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Thread: Golden ratio representation

  1. #1 Golden ratio representation 
    Moderator Moderator AlexP's Avatar
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    One representation of the golden ratio, , is



    I'm curious, how do you actually calculate something like this?

    Another example of an interesting infinite square root thing is

    .


    "There is a kind of lazy pleasure in useless and out-of-the-way erudition." -Jorge Luis Borges
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  3. #2  
    Forum Ph.D.
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    If you let then which you can then solve as a quadratic in .


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  4. #3  
    Moderator Moderator AlexP's Avatar
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    ok, I get it. lot simpler than I imagined it would be. thanks.
    "There is a kind of lazy pleasure in useless and out-of-the-way erudition." -Jorge Luis Borges
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  5. #4  
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    Is there anything more amazing, literally amazing, than the Fibonacci thing, in math? (In nature)

    If there is, I want to know about it.

    Though, I'm pretty amazed-enough, already.
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  6. #5  
    Forum Professor river_rat's Avatar
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    Just as a general warning - Jane's method works if the limit exists. It does not show that the limit exists though. This caveat has got many people into trouble in the past.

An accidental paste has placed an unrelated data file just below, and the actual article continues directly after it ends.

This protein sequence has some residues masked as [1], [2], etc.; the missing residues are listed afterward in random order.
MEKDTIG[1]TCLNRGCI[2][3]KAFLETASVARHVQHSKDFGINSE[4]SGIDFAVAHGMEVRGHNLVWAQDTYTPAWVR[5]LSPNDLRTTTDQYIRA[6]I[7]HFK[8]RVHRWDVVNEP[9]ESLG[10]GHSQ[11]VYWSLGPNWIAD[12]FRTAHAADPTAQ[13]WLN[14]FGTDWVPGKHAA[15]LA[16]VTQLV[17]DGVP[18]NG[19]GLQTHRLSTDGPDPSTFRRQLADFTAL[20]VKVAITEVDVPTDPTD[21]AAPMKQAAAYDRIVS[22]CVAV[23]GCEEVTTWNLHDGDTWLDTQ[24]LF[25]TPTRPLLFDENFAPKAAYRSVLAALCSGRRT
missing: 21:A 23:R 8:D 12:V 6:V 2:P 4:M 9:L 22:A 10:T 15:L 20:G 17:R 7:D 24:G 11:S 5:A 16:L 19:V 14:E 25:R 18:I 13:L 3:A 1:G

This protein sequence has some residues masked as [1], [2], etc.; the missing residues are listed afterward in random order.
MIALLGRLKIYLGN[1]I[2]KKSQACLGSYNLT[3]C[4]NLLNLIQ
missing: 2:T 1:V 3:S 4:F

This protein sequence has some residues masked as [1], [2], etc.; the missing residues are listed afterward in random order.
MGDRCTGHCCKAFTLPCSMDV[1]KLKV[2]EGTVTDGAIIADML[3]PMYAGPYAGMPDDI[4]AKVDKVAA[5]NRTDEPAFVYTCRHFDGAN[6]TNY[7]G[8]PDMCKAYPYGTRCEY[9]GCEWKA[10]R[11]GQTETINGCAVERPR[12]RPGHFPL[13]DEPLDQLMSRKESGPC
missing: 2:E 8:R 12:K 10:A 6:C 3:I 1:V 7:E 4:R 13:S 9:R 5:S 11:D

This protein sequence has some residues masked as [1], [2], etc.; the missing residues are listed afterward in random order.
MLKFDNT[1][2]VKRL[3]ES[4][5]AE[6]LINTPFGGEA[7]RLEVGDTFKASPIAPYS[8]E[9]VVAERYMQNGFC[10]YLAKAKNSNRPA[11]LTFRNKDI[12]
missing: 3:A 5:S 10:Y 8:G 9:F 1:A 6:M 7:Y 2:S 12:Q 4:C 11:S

As is often the case with technical subjects we are presented with an unfortunate choice: an explanation that is accurate but incomprehensible, or comprehensible but wrong.
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  7. #6  
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    Would this also be valid for complex limits?

    E.g.



    Is the limit of the series:



    And this equals:

    which is the solution to: (analogous to: for the Golden Ratio).


    Another way of representing the Golden Ratio is:



    but we could also try:



    which has a limit of : (difficult to calculate but easy to derive from the recurrence relation (for n=1).

    Or is this too naughty mathematics?
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  8. #7  
    Forum Professor river_rat's Avatar
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    Ah you see accountabled, you first need to check if your second continued fraction converges...
    As is often the case with technical subjects we are presented with an unfortunate choice: an explanation that is accurate but incomprehensible, or comprehensible but wrong.
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  9. #8  
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    Well, it obviously doesn't seem to converge at first sight:



    soon leads to a division by zero.

    Also applying a trick like injecting an integer doesn't seem to help:



    since it doesn't seem to converge for any integer we plug in.

    But, the series:



    does nicely converge to:

    Or am I violating a mathematical rule here?
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